So I had my second private lesson today, and I have to say I felt like such an idiot as we were going over my games. It’s funny how blatantly obvious my idiotic decisions and rationales are when pointed out. I’m still falling into the typical traps of a new player (e.g. focusing on local areas, having no purpose, wishful thinking, etc.) Argh…. I think I’m going to have to come up with a handout for beginning Go players to look over once a day to help them out.
One of the most critical aha moments that went off in my head today is the fact that I don’t and can’t quite read ahead worth crap. It’s definitely one of the reasons that I make the poor plays that I do. This is probably one of the reasons I hate half of the books that I’ve reviewed so far. They have so many complicated diagrams, but in reality there is probably more substance since they are probably assuming you can read it out in your head no problem. So far, I’ve been actually replaying variations on an actual board. This is useful to an extent, but I have to be able to play the simulations out in my head.
As I mentioned at the beginning of this month, I’m trying to break the double digit kyu (DDK) by October 8th. It probably is near impossible to do so, but here’s my crazy game plan:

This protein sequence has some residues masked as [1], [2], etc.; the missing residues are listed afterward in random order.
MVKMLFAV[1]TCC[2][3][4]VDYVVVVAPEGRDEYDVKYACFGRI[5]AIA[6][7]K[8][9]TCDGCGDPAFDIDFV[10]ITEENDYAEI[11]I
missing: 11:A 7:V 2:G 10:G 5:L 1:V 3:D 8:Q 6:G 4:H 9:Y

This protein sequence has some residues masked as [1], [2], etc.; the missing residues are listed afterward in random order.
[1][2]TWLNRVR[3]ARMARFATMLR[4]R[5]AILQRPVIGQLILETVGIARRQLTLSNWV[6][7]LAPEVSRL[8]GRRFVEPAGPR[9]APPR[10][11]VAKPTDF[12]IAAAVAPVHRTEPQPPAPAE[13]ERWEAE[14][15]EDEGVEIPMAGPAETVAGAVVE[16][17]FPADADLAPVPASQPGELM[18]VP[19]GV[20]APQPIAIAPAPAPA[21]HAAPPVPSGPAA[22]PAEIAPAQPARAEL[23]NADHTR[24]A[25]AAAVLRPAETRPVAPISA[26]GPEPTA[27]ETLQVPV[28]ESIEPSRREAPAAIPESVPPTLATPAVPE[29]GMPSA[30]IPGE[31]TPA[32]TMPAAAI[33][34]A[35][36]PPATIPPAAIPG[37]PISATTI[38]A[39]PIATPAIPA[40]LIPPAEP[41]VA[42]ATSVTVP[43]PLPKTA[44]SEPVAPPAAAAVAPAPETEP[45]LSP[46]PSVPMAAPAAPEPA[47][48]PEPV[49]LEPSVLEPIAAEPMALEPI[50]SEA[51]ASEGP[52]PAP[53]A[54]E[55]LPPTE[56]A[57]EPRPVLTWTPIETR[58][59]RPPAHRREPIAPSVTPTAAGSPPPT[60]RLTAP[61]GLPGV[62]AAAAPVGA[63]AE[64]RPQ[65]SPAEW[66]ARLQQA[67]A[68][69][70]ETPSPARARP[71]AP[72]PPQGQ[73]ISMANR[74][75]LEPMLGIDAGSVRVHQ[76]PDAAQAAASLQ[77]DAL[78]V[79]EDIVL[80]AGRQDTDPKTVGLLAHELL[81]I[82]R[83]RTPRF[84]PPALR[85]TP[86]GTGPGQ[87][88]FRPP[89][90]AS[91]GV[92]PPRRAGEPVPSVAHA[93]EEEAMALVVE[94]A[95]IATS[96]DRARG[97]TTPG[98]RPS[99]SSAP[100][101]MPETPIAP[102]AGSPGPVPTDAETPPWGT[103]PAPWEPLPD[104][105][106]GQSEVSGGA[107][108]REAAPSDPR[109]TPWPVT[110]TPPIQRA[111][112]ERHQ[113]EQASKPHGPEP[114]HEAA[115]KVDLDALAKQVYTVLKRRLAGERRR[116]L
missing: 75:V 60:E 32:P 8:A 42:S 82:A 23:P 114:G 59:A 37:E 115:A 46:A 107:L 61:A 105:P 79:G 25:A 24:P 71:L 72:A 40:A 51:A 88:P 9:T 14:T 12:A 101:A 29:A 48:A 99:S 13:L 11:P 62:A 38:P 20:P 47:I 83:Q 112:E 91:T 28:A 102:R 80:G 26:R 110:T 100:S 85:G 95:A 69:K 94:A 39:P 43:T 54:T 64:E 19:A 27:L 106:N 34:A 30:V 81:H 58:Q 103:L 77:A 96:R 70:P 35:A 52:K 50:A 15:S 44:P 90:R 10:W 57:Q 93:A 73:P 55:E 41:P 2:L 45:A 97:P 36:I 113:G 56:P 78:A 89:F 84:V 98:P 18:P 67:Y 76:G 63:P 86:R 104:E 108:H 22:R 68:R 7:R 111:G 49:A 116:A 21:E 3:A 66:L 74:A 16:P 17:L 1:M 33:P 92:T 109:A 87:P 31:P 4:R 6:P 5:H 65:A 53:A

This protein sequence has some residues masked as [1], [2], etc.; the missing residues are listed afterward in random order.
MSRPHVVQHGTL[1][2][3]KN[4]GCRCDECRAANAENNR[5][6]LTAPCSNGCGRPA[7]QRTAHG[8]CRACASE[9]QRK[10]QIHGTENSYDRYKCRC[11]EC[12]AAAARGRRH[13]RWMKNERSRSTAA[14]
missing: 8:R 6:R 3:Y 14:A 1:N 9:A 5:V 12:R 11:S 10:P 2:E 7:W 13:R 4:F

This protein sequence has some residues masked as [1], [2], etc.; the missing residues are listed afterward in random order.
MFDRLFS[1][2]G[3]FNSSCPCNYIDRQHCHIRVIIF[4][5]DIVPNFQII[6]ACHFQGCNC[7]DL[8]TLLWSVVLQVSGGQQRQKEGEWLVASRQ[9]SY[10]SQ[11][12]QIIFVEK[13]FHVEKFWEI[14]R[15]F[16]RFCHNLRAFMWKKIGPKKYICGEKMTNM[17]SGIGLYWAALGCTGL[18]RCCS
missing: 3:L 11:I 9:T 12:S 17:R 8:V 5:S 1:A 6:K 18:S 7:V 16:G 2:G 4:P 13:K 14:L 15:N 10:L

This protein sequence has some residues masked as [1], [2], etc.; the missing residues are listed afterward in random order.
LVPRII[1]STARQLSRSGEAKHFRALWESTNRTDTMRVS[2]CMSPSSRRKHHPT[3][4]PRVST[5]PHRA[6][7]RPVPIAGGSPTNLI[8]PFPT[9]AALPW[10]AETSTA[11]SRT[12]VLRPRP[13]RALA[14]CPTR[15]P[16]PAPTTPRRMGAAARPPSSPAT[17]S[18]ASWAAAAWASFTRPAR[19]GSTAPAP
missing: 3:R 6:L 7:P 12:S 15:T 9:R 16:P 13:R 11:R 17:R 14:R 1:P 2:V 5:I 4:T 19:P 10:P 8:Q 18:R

Finish the following books:
- Opening Theory Made Easy by Otake Hideo 9 dan
- Whole Board Thinking in Joseki - Volume One by Yi-Lun Yang
- One Thousand and One Life-and-Death Problems by Richard Bozulich
- Understanding Dan Level Play by Yuan Zhou
- Tesuji by James Davies
Replay 25 moves of a professional game (that has commentary) everyday.
Play one serious game (not a bot) everyday where I don’t rush and try my hardest.
It’s like my teacher said, “It’s not hard to rise levels at the stage you’re at, you just have to stop doing all these irrational and inefficient moves.” Time to topple over these obstacles.